The latest government line is that face coverings provide some “small additional protection” to others and prevent people spreading the virus if they’re asymptomatic.
A threat to freedom
Reluctance to wear a mask could be a replay of what happened in previous pandemics, suggests Professor Steven Taylor, a clinical psychologist at the University of British Columbia and author of The Psychology Of Pandemics.
“During the ‘Spanish flu’ pandemic in 1919 in San Francisco, for example, the Anti-Mask League was formed, in reaction to efforts by local government to make it mandatory to wear face masks,” he says.
The objections raised against wearing face masks were similar to those we see today, Prof Taylor says: 1) concern there isn’t strong evidence that masks are protective, and 2) that the mandatory wearing of them is perceived by some as a threat to their freedom. “In highly individualistic societies, attempts to compel people to do things can lead to pushback when people perceive their liberties to be threatened,” he explains.
This is known as psychological reactance. Some people have little reactance, while others have a lot. “The people strongly opposed to wearing face masks are also likely to oppose other threats to their freedom, such as enforced social distancing protocols,” says Prof Taylor.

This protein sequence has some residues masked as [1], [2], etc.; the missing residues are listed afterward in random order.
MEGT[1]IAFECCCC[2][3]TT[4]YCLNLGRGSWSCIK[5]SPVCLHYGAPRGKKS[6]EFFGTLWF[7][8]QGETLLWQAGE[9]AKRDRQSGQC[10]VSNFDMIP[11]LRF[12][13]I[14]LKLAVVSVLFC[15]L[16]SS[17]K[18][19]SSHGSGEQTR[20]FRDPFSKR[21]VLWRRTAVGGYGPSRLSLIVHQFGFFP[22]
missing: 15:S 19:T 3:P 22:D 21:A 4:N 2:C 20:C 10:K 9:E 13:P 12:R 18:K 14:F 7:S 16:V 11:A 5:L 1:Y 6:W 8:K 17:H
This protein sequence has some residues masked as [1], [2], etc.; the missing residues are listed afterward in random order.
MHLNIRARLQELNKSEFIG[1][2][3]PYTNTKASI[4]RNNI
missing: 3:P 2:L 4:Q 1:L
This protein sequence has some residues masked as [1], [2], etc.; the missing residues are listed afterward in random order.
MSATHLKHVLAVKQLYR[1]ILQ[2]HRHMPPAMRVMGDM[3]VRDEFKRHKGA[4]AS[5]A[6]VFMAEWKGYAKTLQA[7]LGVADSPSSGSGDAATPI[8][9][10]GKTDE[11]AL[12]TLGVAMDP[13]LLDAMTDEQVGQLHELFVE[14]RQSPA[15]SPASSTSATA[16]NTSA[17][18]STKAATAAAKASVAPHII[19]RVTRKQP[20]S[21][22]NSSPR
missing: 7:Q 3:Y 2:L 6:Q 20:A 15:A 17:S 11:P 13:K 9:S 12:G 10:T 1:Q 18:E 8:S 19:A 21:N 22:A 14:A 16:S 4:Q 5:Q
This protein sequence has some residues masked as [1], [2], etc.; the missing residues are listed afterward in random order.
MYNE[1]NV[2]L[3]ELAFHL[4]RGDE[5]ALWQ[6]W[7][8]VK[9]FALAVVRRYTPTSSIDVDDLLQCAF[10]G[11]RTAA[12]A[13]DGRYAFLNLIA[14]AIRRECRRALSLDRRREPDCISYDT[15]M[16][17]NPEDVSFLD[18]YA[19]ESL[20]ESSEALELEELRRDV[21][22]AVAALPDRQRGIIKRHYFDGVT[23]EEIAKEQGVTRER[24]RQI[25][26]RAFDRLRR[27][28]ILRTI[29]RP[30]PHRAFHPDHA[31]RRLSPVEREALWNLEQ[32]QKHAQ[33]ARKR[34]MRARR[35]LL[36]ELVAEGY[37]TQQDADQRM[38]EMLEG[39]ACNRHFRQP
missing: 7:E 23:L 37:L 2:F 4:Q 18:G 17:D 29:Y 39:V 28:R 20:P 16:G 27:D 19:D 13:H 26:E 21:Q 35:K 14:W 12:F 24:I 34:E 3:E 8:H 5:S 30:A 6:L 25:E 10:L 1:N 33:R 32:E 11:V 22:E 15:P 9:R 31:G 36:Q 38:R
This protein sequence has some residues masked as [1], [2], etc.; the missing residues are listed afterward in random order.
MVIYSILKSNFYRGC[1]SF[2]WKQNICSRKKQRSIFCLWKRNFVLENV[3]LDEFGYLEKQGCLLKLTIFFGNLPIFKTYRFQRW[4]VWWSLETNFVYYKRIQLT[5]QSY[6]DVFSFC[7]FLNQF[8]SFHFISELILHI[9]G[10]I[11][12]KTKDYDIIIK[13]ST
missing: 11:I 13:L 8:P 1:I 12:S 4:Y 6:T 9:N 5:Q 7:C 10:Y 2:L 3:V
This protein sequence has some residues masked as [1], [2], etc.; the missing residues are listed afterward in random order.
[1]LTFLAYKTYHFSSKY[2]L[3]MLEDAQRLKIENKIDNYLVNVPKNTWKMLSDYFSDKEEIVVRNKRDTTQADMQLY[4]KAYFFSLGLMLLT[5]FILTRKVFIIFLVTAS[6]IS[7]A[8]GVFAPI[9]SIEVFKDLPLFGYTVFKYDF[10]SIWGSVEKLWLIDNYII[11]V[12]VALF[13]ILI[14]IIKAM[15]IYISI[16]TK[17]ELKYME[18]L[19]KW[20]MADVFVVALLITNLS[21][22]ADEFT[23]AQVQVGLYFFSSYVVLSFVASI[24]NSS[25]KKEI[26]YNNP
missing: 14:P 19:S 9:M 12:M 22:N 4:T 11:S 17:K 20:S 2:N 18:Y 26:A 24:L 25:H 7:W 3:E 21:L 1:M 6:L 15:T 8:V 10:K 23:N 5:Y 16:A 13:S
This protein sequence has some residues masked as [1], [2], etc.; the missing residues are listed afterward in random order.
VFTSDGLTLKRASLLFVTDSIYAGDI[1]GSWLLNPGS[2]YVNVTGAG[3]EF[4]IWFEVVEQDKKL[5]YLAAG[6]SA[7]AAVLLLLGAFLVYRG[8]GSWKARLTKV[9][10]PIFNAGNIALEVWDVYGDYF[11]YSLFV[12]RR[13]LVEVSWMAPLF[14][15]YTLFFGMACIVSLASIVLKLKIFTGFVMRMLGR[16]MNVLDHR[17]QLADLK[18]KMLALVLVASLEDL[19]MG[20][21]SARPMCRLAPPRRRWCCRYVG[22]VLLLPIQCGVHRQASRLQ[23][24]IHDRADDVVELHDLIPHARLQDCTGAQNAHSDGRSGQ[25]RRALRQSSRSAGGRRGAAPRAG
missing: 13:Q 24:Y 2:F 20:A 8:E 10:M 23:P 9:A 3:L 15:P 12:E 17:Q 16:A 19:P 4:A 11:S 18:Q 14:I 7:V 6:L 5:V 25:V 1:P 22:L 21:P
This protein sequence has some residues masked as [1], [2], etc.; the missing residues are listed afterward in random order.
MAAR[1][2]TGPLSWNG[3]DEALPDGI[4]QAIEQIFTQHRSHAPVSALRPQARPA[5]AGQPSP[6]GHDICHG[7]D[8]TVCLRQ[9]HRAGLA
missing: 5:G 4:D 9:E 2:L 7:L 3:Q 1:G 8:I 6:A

Some “macho individuals” also worry about being perceived as weak if they wear masks, he adds, and believe it’s an admission of fear and vulnerability.
Racism and racial profiling
Dr Mollie Ruben, a research assistant professor at Northeastern University who is researching the psychological effects of mask wearing in the US, says some people don’t feel safe wearing masks due to racial profiling.
In the US, an Oregon county made people of colour exempt from its mandatory mask policy – citing the potential for racial profiling. However, the exemption was removed after a backlash. “The very policy meant to protect them, is now making them a target for further discrimination and harassment,” leaders said.
Prof Taylor also says people with racist attitudes may be reluctant to wear masks “because mask-wearing is perceived as being an Asian cultural practice”.
Prof Taylor believes some people – younger adults, he says – perceive the risk of Covid-19 as being “overblown”.
“If people see the risk as overblown, then they are unlikely to comply with wearing face masks,” he says. “Some people underestimate the seriousness of Covid-19 because this pandemic, unlike previous pandemics is largely hidden.”
Taylor believes if political leaders lead by example, there might be a shift in public perception of wearing masks in the UK. “The behaviour of our leaders has a powerful influence on the behaviour of the populace,” he says.
“If our community leaders want to increase the use of mask wearing in the UK, US, or elsewhere, they should label mask wearing as an act of community spirit, solidarity, and patriotism. That is, you’re serving your community and your country if you do your bit to reduce infection by wearing a mask.”